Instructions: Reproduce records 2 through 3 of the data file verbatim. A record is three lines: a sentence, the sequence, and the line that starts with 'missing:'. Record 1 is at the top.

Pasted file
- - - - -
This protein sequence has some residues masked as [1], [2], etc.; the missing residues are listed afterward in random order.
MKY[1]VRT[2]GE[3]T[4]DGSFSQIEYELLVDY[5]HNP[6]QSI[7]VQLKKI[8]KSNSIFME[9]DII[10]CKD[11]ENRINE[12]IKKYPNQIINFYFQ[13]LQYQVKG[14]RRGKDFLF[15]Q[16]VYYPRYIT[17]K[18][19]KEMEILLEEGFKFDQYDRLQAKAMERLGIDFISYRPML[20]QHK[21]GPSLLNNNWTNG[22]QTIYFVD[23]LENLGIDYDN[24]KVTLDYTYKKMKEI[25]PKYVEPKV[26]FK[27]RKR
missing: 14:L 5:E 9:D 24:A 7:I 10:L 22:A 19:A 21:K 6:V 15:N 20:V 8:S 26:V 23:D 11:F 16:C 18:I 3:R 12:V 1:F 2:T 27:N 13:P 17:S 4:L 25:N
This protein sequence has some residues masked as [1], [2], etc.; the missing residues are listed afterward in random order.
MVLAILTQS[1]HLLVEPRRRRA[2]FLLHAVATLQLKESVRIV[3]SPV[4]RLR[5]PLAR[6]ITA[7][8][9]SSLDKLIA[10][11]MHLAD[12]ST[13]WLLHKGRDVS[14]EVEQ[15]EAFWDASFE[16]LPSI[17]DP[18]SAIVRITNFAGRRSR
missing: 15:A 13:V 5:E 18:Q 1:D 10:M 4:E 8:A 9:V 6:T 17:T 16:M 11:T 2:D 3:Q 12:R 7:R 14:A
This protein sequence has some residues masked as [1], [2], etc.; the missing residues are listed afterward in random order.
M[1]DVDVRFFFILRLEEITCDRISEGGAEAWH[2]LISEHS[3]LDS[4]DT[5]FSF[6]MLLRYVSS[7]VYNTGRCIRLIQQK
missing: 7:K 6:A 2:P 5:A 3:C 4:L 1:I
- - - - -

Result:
This protein sequence has some residues masked as [1], [2], etc.; the missing residues are listed afterward in random order.
MVLAILTQS[1]HLLVEPRRRRA[2]FLLHAVATLQLKESVRIV[3]SPV[4]RLR[5]PLAR[6]ITA[7][8][9]SSLDKLIA[10][11]MHLAD[12]ST[13]WLLHKGRDVS[14]EVEQ[15]EAFWDASFE[16]LPSI[17]DP[18]SAIVRITNFAGRRSR
missing: 15:A 13:V 5:E 18:Q 1:D 10:M 4:E 8:A 9:V 6:T 17:T 16:M 11:T 2:D 3:Q 12:R 7:R 14:A
This protein sequence has some residues masked as [1], [2], etc.; the missing residues are listed afterward in random order.
M[1]DVDVRFFFILRLEEITCDRISEGGAEAWH[2]LISEHS[3]LDS[4]DT[5]FSF[6]MLLRYVSS[7]VYNTGRCIRLIQQK
missing: 7:K 6:A 2:P 5:A 3:C 4:L 1:I